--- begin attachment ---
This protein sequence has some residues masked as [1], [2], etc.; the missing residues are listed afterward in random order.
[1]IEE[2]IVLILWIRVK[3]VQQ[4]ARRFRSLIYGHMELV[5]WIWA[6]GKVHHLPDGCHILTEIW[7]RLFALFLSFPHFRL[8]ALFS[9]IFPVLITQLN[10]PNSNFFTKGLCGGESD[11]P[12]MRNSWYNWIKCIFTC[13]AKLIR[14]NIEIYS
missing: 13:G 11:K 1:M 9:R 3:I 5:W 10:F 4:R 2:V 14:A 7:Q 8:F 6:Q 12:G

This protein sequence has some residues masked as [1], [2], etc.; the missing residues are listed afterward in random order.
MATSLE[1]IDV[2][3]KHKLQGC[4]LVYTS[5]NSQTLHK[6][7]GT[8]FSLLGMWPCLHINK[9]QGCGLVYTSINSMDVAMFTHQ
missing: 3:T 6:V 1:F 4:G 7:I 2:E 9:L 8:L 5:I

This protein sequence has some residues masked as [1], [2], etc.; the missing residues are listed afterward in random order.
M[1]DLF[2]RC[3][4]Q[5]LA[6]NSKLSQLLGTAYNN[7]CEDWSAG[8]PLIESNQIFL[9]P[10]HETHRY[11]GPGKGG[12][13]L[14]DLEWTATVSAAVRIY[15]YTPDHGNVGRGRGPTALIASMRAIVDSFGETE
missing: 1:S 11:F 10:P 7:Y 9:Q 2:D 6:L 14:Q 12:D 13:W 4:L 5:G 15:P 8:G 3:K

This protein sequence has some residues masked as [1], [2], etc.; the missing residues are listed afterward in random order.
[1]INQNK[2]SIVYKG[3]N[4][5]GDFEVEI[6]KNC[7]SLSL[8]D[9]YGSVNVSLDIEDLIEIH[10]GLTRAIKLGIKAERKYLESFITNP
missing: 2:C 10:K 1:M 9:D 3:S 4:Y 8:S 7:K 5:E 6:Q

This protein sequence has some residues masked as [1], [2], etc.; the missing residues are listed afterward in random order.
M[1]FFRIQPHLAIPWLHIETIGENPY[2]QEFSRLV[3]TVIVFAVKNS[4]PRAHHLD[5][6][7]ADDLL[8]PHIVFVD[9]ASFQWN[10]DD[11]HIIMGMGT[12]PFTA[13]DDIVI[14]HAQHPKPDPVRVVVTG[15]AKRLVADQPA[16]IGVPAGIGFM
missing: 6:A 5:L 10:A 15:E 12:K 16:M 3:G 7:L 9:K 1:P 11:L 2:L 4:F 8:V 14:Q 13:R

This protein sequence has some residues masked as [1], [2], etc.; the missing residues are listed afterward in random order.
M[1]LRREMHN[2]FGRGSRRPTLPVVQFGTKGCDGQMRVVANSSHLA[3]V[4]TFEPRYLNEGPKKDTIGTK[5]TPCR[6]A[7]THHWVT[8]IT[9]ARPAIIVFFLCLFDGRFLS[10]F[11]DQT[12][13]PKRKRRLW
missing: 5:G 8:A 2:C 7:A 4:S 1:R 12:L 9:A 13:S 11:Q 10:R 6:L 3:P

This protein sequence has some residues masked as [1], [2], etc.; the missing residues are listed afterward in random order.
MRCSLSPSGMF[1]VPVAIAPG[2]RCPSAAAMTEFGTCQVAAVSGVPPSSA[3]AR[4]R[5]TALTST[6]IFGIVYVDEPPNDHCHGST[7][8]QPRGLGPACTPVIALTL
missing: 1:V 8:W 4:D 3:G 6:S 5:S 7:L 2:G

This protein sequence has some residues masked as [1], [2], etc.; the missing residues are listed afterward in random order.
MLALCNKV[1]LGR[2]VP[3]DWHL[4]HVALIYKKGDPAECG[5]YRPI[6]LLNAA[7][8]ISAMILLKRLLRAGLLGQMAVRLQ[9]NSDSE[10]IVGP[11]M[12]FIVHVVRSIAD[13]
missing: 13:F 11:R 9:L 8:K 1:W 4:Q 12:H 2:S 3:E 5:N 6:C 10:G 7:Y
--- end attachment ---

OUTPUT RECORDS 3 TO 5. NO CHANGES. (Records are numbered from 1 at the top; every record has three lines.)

This protein sequence has some residues masked as [1], [2], etc.; the missing residues are listed afterward in random order.
M[1]DLF[2]RC[3][4]Q[5]LA[6]NSKLSQLLGTAYNN[7]CEDWSAG[8]PLIESNQIFL[9]P[10]HETHRY[11]GPGKGG[12][13]L[14]DLEWTATVSAAVRIY[15]YTPDHGNVGRGRGPTALIASMRAIVDSFGETE
missing: 1:S 11:F 10:P 7:Y 9:Q 2:D 6:L 14:Q 12:D 13:W 4:L 5:G 15:P 8:G 3:K

This protein sequence has some residues masked as [1], [2], etc.; the missing residues are listed afterward in random order.
[1]INQNK[2]SIVYKG[3]N[4][5]GDFEVEI[6]KNC[7]SLSL[8]D[9]YGSVNVSLDIEDLIEIH[10]GLTRAIKLGIKAERKYLESFITNP
missing: 2:C 10:K 1:M 9:D 3:S 4:Y 8:S 7:K 5:E 6:Q

This protein sequence has some residues masked as [1], [2], etc.; the missing residues are listed afterward in random order.
M[1]FFRIQPHLAIPWLHIETIGENPY[2]QEFSRLV[3]TVIVFAVKNS[4]PRAHHLD[5][6][7]ADDLL[8]PHIVFVD[9]ASFQWN[10]DD[11]HIIMGMGT[12]PFTA[13]DDIVI[14]HAQHPKPDPVRVVVTG[15]AKRLVADQPA[16]IGVPAGIGFM
missing: 6:A 5:L 10:A 15:E 12:K 16:M 3:G 7:L 9:K 1:P 11:L 2:L 4:F 8:V 14:Q 13:R